Seriously if you haven’t read it, go do so now. Val snatched so many wigs and edges, you would’ve thought Director Bryan Singer and Fox were members of the Charles Xavier Cosplay Appreciation Society.

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X-Men Apocalypse: Fox Wins But People of Color Lose

Don’t expect this movie to rely heavily on the source material. Director Bryan Singer presents a film that’s a hodge-podge of various stories made up by people who know nothing about the X-Men. Aside from Quicksilver (Evan Peters), Nightcrawler (Kodi Smit-McPhee), and Apocalypse (Oscar Issac, doing well with whatever the hell he is given) being mildly entertaining, they can’t save the film from imploding. Everyone else is either used as filler or bores you to death with their on-screen presence. Choppy action scenes are put in place to mask the uninteresting, underdeveloped characters, cheesy dialogue, Playstation 2-quality special effects, and makeup that looks like it was bought from the bargain bin at Chapel Hill Beauty Supply. The worst part is the newcomers don’t get their chance to shine like the trailer would have you believe. Particularly the characters of color.

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Five Potential Superhero Roles For Jennifer Lopez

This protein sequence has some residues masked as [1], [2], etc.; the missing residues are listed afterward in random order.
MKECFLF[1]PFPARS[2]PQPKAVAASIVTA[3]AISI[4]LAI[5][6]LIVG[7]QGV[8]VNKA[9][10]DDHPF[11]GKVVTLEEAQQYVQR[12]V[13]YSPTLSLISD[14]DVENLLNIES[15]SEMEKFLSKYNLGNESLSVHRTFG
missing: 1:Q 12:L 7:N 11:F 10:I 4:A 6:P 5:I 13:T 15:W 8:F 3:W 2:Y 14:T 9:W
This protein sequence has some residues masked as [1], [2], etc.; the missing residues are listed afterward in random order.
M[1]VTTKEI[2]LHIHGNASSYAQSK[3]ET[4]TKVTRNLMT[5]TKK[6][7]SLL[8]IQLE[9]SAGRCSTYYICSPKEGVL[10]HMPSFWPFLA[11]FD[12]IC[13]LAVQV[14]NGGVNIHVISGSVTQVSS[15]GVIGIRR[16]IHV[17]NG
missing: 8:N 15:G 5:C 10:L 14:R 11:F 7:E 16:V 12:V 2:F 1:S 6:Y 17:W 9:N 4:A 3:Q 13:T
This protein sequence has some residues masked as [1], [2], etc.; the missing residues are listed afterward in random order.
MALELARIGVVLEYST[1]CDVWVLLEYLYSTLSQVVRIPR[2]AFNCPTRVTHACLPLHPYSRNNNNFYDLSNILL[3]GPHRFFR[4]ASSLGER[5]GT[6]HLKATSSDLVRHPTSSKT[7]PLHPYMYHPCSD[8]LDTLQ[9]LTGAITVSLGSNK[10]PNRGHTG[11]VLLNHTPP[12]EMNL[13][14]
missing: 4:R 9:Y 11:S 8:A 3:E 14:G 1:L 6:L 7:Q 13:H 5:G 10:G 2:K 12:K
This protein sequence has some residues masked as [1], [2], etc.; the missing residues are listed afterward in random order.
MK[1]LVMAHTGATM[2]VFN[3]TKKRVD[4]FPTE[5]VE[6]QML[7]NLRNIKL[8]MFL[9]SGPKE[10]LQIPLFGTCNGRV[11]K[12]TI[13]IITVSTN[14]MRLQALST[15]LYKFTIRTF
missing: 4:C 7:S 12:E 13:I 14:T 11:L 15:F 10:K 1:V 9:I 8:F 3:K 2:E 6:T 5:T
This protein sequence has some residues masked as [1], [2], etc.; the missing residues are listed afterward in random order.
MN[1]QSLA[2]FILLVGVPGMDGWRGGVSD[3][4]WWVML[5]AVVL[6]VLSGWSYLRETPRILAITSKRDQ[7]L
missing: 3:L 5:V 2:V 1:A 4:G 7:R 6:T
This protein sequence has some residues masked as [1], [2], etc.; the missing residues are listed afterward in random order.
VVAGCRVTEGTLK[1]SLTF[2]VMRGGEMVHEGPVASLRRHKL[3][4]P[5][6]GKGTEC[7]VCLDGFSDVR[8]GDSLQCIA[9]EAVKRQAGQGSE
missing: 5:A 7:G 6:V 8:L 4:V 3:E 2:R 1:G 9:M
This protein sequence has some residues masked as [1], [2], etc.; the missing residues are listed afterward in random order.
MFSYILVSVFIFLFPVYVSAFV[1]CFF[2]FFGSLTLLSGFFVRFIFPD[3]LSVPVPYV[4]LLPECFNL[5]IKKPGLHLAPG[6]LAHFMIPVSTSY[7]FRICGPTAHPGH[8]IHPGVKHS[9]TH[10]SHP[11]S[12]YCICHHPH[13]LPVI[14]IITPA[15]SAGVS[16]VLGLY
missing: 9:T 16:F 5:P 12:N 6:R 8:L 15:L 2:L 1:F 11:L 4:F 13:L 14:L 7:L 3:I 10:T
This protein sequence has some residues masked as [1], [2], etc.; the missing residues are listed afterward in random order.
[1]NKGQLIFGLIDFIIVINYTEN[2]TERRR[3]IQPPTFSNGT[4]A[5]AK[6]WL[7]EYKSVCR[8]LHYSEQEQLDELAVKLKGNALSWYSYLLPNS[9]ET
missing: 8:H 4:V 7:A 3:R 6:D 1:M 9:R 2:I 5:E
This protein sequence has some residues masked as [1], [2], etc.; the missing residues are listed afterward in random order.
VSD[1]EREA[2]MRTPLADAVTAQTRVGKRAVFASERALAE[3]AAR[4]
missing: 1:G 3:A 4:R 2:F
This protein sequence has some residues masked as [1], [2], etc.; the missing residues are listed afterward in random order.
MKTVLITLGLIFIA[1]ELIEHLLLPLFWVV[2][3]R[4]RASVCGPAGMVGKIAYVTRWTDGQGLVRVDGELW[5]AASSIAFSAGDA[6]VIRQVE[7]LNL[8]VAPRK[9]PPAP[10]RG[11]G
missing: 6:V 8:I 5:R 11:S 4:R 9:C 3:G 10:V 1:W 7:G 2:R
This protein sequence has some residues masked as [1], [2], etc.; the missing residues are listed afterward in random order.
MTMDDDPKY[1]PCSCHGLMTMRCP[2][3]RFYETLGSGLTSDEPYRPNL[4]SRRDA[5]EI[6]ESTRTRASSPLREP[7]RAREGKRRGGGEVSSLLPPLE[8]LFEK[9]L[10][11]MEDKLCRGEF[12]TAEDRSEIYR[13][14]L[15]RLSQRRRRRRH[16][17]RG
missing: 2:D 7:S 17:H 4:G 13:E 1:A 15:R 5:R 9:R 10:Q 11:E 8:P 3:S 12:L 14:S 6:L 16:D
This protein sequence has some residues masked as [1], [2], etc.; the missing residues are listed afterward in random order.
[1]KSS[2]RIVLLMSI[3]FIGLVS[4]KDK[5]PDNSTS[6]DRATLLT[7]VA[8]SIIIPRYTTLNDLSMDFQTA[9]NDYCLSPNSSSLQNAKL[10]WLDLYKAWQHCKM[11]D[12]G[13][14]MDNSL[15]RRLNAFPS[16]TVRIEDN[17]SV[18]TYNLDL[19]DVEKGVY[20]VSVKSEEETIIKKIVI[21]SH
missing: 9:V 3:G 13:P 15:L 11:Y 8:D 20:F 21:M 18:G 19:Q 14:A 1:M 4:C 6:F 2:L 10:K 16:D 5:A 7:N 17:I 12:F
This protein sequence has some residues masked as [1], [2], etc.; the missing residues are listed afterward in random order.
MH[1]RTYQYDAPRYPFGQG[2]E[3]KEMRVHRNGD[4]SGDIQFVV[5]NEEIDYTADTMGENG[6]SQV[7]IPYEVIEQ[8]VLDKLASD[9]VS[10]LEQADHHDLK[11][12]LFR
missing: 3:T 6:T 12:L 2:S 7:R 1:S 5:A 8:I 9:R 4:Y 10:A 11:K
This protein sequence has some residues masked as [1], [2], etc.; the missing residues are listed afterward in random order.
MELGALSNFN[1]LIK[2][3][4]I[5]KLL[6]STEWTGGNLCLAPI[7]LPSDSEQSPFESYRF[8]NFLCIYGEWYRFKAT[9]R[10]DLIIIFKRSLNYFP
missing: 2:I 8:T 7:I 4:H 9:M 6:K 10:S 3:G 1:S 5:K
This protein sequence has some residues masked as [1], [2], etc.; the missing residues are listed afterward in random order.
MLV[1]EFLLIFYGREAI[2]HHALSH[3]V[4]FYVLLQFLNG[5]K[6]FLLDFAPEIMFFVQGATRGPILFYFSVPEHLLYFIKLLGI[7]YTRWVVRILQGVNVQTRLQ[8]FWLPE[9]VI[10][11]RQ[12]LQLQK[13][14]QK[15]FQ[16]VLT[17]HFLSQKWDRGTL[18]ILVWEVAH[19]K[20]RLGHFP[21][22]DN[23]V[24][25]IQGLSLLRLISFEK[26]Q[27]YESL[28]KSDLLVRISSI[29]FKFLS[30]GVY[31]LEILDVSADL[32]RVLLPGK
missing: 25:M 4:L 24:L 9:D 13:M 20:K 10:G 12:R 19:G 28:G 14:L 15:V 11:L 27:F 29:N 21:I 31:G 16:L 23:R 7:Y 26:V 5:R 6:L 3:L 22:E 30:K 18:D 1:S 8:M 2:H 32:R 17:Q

Although American Idol is coming to a close, host, singer, actress, and entertainment icon Jennifer Lopez isn’t slowing down anytime soon. Last year she co-starred with Viola Davis in the critically acclaimed thriller, Lila & Eve. Currently she can also be seen on the NBC police drama, Shades of Blue.

It was around this time last year when Lopez made it known that she’d be interested in landing a superhero role.

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The Unlikely Muse

Originally published on Latin Negro

“If there’s a book that you want to read, but it hasn’t been written yet, then you must write it.”

— Toni Morrison

They say necessity is the mother of all invention and by extension, creativity. As a storyteller I’ve certainly found that to be true for the narratives I penned. As a queer geek of color, I’ve learned early on that geek culture is for white people for a number of reasons, and to be a PoC or an LGBTQ means to be treated like a pariah.

More than that, countless marginalized characters are endlessly undercut and buried due to the rampant bigotry that pervades the media. Extraordinary characters such as Storm (the First Lady of Marvel), Renee Montoya, Regina Mills, Freedom Ring, Midnighter, Cassandra Cain and countless others who have been lightning rods for racism, misogyny, and/or homophobia by fandom and the industry alike.

But as any artist will tell you, inspiration can often come in the unlikeliest of forms.

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Diversify Cast Regulars on Agents of S.H.I.E.L.D.

Warning:  spoilers for season two of Marvel’s Agents of S.H.I.E.L.D., including the season finale, are included.

In my earlier post about Marvel’s Agents of S.H.I.E.L.D., the agonizingly long list of characters of color who have been either killed off, turned evil or left physically mutilated illustrated the series’ awkward reliance on negative racially-coded tropes.  Now that the season is over, let’s finish that list, shall we?